Vice Dean of Strategy and Partnerships, Dell Medical School
Mini Kahlon enables innovation across the Dell Medical School enterprise to build a new model for academic medicine as a driver of health transformation. Working across the organization, her office identifies opportunities to catalyze change; introduce, align and kick off new initiatives; drive new models of dissemination and commercialization; advance health product innovation; and enable technology-driven transformation. More broadly, Mini works with public, private and academic partners to build a vital inclusive health ecosystem. In 2016, the Austin Chamber of Commerce selected Mini to serve on the Executive Committee of their Board of Directors as the Vice-Chair of MedTech Innovation. She also serves on the board of directors of the University Federal Credit Union.
Prior to joining the medical school, Mini was Executive Director and Chief Information Officer for the Clinical and Translational Science Institute (CTSI) at the University of California, San Francisco (UCSF). With cumulative funding of more than $200 million, CTSI at UCSF is one of the largest awardees of the Clinical & Translational Science Awards (CTSA) from the National Institutes of Health (NIH). The institute functioned as an innovation arm of UCSF, addressing opportunities and challenges in all aspects of research from early translational product-focused research to health care delivery redesign. At CTSI, she led national initiatives focused on health information technology; statewide initiatives to accelerate research and aggregate data from across the University of California system; and multi-partner grants funded by the NIH, National Science Foundation (NSF) and Patient-Centered Outcomes Research Institute (PCORI) that used data and technology to improve research and health.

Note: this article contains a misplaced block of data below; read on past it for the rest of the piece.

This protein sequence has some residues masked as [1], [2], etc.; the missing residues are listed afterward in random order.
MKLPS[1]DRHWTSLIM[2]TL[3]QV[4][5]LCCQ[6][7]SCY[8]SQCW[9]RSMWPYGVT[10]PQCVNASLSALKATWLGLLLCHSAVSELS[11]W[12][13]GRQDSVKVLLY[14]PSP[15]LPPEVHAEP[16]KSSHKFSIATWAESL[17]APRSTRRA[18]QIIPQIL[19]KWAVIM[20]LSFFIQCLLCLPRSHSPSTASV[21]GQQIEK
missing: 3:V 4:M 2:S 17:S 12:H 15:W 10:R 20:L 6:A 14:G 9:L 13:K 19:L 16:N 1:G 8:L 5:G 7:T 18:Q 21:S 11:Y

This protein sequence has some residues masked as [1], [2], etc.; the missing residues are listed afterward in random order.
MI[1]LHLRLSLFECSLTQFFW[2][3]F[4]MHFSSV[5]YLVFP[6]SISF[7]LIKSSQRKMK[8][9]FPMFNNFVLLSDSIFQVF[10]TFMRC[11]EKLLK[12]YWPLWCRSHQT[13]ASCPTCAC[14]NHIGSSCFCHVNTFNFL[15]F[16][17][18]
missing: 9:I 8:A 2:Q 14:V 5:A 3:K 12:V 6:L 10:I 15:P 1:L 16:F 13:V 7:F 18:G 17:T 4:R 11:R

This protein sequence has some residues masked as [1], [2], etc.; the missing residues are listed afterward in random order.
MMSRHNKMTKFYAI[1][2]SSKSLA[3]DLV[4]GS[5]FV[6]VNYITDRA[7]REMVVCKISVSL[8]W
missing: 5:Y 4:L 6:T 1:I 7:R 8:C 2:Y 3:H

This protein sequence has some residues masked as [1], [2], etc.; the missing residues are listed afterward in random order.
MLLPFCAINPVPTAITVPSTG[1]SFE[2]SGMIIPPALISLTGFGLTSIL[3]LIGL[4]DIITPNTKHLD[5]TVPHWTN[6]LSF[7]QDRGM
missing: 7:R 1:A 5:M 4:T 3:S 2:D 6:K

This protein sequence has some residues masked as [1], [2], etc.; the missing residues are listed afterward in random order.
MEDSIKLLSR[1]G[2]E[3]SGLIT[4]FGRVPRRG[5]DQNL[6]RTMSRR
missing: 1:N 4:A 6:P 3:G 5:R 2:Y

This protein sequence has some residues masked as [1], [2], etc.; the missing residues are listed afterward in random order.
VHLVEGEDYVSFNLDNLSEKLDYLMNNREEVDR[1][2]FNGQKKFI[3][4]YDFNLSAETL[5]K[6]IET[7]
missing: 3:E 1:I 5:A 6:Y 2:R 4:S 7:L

Mini also brings management experience from Silicon Valley startups working on award-winning software and technologies, as well as the philanthropic social change sector where she worked to improve education. She is a City of San Francisco honoree for her volunteer efforts and has received awards for technology innovation in health in addition to having her work highlighted in the San Francisco Chronicle and Businessweek. Mini is a graduate of Bryn Mawr College and received her PhD in Neuroscience from UCSF.